The blue future of hydrogen

The rise of one of the most promising candidates to lead the energy transition in transport and energy infrastructure.

by Michelle Leslie
25 January 2021
5 min read
by Michelle Leslie
25 January 2021
5 min read

Hydrogen is transforming the way the world moves. Countries and companies around the world are working on technologies to weave hydrogen into transportation, energy infrastructure and pipeline networks globally. "Thinking in terms of transition pathways, we see the early adoption of hydrogen through the use of natural gas," explains Malini Giridhar, vice president of business development and regulatory at Canada's Enbridge Inc.

As Giridhar and others assert, finding innovate ways to safely blend hydrogen into existing natural gas supplies may help the world to cut carbon emissions, make the targets set out in Paris in 2015 more achievable.

Emissions-free air travel

In late September 2020, European engineering giant Airbus announced plans to make aviation travel emissions-free by 2035 with ZEROe, a hydrogen-powered concept set to take flight. Its concept will be able to ground emissions in one of the fastest growing industries. Between 1960 and 2017, the number of airline travelers increased from 100 million to 4 billion. With that increase also comes an increase in carbon emissions. As reported by the Environmental and Energy Study Institute, "Passenger air travel is producing the highest and fastest growth of individual emissions despite a significant improvement in efficiency of aircraft and flight operations over the last 60 years." 

In 2019, global events like political unrest hindered air travel, but the International Air Transport Association (IATA), reported the sector still grew nearly 5%. The IATA is also forecasting a return to pre-COVID global passenger levels within the next four years, highlighting the ongoing importance of cutting carbon emissions from the airline industry. According to AirBus, the ZEROe concept can pave the way for greener air travel, reducing the aviation industry's carbon footprint by upwards of 50%.

The new ZEROe aircraft made by Airbus

Decarbonizing energy infrastructure and transportation networks

Exploring the role of hydrogen to meet the energy needs of communities is a quest that Enbridge has been on for quite some time, says Giridhar. “Enbridge got interested in renewable power generation in the early 2000s, and we invested in onshore wind and solar fairly early. Our interest in hydrogen came about as we have natural gas infrastructure and we were interested in renewable power." In the race for hydrogen integration there is also a debate surrounding the type of hydrogen that should be used. Blue hydrogen, for example, is produced through the use of natural gas and capturing and storing the carbon emissions. Green hydrogen is produced through electrolysis using clean, renewable sources.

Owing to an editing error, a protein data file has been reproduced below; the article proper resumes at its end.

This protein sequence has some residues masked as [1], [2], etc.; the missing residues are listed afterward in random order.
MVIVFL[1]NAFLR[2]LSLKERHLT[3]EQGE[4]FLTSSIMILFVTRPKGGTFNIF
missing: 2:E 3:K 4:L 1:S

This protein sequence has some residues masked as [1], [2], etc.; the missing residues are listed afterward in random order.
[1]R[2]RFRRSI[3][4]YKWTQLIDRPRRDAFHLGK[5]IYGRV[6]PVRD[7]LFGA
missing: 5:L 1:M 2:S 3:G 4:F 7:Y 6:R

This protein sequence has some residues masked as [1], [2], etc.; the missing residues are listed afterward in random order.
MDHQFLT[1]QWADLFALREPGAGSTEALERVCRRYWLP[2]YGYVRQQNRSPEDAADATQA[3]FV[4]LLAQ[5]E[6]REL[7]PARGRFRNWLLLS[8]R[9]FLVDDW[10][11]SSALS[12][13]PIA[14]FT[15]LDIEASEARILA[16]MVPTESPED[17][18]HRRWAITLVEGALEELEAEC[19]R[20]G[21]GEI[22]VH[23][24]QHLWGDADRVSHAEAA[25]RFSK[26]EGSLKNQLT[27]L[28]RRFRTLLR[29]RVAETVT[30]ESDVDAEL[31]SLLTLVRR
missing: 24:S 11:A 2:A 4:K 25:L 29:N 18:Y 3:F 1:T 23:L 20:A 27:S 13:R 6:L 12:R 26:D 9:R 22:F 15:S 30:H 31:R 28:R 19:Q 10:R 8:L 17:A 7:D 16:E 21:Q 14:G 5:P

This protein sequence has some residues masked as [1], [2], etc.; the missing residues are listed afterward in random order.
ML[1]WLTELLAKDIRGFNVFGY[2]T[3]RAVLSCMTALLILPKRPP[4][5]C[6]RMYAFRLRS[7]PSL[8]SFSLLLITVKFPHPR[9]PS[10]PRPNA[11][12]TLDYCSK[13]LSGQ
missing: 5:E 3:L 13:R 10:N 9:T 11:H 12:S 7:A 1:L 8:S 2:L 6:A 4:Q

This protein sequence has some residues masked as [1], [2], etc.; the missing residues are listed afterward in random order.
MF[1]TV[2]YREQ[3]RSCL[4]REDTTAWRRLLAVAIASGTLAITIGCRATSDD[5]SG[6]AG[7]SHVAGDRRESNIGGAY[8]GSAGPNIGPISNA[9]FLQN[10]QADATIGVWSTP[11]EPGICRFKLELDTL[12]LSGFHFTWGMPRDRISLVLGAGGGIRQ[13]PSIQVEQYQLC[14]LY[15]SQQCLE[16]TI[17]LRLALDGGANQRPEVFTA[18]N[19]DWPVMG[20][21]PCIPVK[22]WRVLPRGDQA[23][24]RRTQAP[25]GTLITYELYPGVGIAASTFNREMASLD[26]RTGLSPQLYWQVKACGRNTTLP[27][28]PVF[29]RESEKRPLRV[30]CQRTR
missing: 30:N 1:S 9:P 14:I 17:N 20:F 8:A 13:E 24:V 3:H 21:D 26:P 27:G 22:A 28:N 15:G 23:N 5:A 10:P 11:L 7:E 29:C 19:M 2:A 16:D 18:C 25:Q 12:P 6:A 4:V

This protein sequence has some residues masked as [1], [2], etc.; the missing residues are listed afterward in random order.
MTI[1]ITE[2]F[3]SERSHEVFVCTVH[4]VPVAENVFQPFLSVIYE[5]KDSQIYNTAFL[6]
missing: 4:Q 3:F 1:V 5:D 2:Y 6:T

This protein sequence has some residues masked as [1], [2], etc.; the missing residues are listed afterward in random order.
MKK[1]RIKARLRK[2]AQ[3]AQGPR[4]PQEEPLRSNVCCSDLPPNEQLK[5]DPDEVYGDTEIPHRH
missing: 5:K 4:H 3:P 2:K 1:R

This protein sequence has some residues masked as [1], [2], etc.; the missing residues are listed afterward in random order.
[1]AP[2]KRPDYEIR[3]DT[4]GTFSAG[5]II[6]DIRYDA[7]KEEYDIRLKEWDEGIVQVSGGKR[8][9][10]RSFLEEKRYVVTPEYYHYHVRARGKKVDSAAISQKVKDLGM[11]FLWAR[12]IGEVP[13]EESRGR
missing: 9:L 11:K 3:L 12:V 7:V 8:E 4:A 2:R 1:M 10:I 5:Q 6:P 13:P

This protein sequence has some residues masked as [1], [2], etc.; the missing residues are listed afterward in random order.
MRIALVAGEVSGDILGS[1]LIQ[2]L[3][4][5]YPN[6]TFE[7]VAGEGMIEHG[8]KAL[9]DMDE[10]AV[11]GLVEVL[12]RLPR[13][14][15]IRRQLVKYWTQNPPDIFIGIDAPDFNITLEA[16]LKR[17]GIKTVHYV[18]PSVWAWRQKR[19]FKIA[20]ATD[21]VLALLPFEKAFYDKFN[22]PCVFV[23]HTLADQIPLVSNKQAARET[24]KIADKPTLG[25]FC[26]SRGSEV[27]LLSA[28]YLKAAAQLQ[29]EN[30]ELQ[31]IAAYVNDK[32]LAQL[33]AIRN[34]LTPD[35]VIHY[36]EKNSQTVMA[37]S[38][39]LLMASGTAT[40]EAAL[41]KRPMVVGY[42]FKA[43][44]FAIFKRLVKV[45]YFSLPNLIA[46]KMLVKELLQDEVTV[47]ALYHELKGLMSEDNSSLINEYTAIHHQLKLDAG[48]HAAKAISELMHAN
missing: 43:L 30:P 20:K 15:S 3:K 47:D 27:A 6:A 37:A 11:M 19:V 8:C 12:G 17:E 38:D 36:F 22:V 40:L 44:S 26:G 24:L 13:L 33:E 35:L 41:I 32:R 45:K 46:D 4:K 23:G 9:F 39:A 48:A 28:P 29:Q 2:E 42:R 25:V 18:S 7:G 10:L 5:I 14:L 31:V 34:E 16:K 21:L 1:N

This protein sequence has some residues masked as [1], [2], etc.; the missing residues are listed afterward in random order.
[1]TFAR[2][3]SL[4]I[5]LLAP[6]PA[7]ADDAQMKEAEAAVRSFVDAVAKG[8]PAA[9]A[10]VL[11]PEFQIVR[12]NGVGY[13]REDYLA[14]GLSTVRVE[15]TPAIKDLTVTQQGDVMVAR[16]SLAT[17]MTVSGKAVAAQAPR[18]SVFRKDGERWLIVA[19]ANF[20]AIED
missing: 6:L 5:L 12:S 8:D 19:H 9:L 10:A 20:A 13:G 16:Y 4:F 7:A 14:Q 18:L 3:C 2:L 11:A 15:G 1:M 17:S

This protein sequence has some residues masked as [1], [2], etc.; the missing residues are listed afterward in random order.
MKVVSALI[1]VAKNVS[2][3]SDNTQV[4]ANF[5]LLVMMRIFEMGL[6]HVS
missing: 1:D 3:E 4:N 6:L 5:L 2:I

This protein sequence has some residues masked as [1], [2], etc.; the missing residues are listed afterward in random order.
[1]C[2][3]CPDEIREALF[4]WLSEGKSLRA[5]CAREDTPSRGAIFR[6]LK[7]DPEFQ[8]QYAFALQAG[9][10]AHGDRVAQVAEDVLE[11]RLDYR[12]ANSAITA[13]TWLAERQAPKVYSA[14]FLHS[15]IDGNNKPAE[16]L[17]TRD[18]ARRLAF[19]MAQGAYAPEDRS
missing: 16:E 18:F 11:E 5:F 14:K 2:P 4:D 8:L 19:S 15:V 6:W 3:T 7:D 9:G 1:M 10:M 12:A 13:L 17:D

In Canadian provinces such as Alberta and British Columbia, home to natural gas deposits, blue hydrogen may help to lower carbon emissions by blending it to existing grids. In other regions where renewable energy is more prevalent, green hydrogen can be used to help provide clean energy solutions. At the forefront of Enbridge's clean energy solutions is their partnership with Hydrogenics. The two companies worked together to make history for North America, developing the first energy storage facility using hydrogen technology. Meanwhile, the Government of British Columbia recently made headlines, announcing a multi-million-dollar program to install hydrogen-fueling stations throughout the province. “For British Columbia to reach its CleanBC targets, we must shift how we produce and consume energy," says Bruce Ralston, Minister of Energy, Mines and Petroleum Resources.

“Hydrogen will play a significant role in B.C.'s sustainable energy future, generating environmental and economic benefits across the province." Home to the largest hydrogen network in Canada, British Columbia's initiative is expected to not only help the Canadian province meet their targets of net-zero vehicle emissions, but also double the provincial GDP and create thousands of jobs. As Giridhar explains, the future for hydrogen is bright. "There is a huge potential for hydrogen as a primary energy use and to bring down emissions." Whether the future is blue, green, or a combination of both, hydrogen has the potential to help countries get on the net-zero track, improve the health of communities, and transform regional economies now and into the future.

The author: Michelle Leslie

Journalist and meteorologist, she writes about Energy,  Environment, Climate, Weather, Health, Sustainability issues.
She contributes to Global News-640 Toronto.